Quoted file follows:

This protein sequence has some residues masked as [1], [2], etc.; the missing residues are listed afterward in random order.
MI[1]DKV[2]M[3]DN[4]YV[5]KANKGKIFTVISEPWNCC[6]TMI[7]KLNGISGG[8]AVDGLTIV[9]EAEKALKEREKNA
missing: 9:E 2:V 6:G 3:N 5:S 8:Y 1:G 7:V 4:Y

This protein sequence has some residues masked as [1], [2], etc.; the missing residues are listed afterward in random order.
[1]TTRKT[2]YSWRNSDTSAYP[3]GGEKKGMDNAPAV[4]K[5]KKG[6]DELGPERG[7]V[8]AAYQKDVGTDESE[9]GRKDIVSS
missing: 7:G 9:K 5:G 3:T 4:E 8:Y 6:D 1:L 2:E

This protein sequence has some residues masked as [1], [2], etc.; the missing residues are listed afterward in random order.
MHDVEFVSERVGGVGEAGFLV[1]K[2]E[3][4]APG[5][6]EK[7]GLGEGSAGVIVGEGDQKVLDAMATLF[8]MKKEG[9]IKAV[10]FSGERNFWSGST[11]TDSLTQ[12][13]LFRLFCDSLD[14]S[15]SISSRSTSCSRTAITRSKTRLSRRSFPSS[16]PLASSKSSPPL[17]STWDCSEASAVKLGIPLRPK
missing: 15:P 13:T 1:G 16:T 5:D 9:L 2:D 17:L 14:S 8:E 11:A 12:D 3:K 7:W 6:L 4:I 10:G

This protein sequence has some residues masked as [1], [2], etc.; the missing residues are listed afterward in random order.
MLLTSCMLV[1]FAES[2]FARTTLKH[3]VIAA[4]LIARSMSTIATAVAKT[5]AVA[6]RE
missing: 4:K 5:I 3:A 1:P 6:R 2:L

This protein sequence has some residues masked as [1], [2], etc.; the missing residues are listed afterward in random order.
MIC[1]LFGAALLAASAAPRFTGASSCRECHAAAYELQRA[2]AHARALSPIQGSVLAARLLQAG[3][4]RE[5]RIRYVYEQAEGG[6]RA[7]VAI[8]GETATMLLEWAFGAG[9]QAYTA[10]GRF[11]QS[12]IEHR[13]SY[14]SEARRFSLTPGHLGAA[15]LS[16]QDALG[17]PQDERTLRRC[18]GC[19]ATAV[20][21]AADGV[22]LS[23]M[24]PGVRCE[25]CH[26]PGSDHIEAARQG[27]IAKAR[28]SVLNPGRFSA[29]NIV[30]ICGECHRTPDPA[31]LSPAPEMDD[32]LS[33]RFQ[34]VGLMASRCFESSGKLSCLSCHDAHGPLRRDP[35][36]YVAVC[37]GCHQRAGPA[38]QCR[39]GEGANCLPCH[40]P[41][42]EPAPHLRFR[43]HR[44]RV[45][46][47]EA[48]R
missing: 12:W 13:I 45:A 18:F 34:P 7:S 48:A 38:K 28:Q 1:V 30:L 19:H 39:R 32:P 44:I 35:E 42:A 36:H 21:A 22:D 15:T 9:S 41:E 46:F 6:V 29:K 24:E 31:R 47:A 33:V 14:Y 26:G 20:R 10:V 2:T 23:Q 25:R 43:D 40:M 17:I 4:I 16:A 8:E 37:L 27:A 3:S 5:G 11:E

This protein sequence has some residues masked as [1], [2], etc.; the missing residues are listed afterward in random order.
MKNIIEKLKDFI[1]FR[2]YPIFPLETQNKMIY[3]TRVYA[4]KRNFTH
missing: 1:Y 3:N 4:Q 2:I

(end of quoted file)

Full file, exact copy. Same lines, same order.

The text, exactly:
This protein sequence has some residues masked as [1], [2], etc.; the missing residues are listed afterward in random order.
MI[1]DKV[2]M[3]DN[4]YV[5]KANKGKIFTVISEPWNCC[6]TMI[7]KLNGISGG[8]AVDGLTIV[9]EAEKALKEREKNA
missing: 9:E 2:V 6:G 3:N 5:S 8:Y 1:G 7:V 4:Y

This protein sequence has some residues masked as [1], [2], etc.; the missing residues are listed afterward in random order.
[1]TTRKT[2]YSWRNSDTSAYP[3]GGEKKGMDNAPAV[4]K[5]KKG[6]DELGPERG[7]V[8]AAYQKDVGTDESE[9]GRKDIVSS
missing: 7:G 9:K 5:G 3:T 4:E 8:Y 6:D 1:L 2:E

This protein sequence has some residues masked as [1], [2], etc.; the missing residues are listed afterward in random order.
MHDVEFVSERVGGVGEAGFLV[1]K[2]E[3][4]APG[5][6]EK[7]GLGEGSAGVIVGEGDQKVLDAMATLF[8]MKKEG[9]IKAV[10]FSGERNFWSGST[11]TDSLTQ[12][13]LFRLFCDSLD[14]S[15]SISSRSTSCSRTAITRSKTRLSRRSFPSS[16]PLASSKSSPPL[17]STWDCSEASAVKLGIPLRPK
missing: 15:P 13:T 1:G 16:T 5:D 9:L 2:D 17:L 14:S 8:E 11:A 12:D 3:K 7:W 6:L 4:I 10:G

This protein sequence has some residues masked as [1], [2], etc.; the missing residues are listed afterward in random order.
MLLTSCMLV[1]FAES[2]FARTTLKH[3]VIAA[4]LIARSMSTIATAVAKT[5]AVA[6]RE
missing: 4:K 5:I 3:A 1:P 6:R 2:L

This protein sequence has some residues masked as [1], [2], etc.; the missing residues are listed afterward in random order.
MIC[1]LFGAALLAASAAPRFTGASSCRECHAAAYELQRA[2]AHARALSPIQGSVLAARLLQAG[3][4]RE[5]RIRYVYEQAEGG[6]RA[7]VAI[8]GETATMLLEWAFGAG[9]QAYTA[10]GRF[11]QS[12]IEHR[13]SY[14]SEARRFSLTPGHLGAA[15]LS[16]QDALG[17]PQDERTLRRC[18]GC[19]ATAV[20][21]AADGV[22]LS[23]M[24]PGVRCE[25]CH[26]PGSDHIEAARQG[27]IAKAR[28]SVLNPGRFSA[29]NIV[30]ICGECHRTPDPA[31]LSPAPEMDD[32]LS[33]RFQ[34]VGLMASRCFESSGKLSCLSCHDAHGPLRRDP[35][36]YVAVC[37]GCHQRAGPA[38]QCR[39]GEGANCLPCH[40]P[41][42]EPAPHLRFR[43]HR[44]RV[45][46][47]EA[48]R
missing: 12:W 13:I 45:A 18:F 34:P 7:S 48:A 38:K 28:Q 1:V 30:L 19:H 39:R 32:P 44:I 35:E 42:A 36:H 21:A 22:D 15:T 9:S 41:E 46:F 6:V 29:K 24:E 31:R 47:A 33:V 14:Y 26:G 20:R 10:V 2:T 23:Q 25:R 43:D 40:M 17:I 4:I 16:A 8:E 37:L 27:A 3:S 5:G 11:E

This protein sequence has some residues masked as [1], [2], etc.; the missing residues are listed afterward in random order.
MKNIIEKLKDFI[1]FR[2]YPIFPLETQNKMIY[3]TRVYA[4]KRNFTH
missing: 1:Y 3:N 4:Q 2:I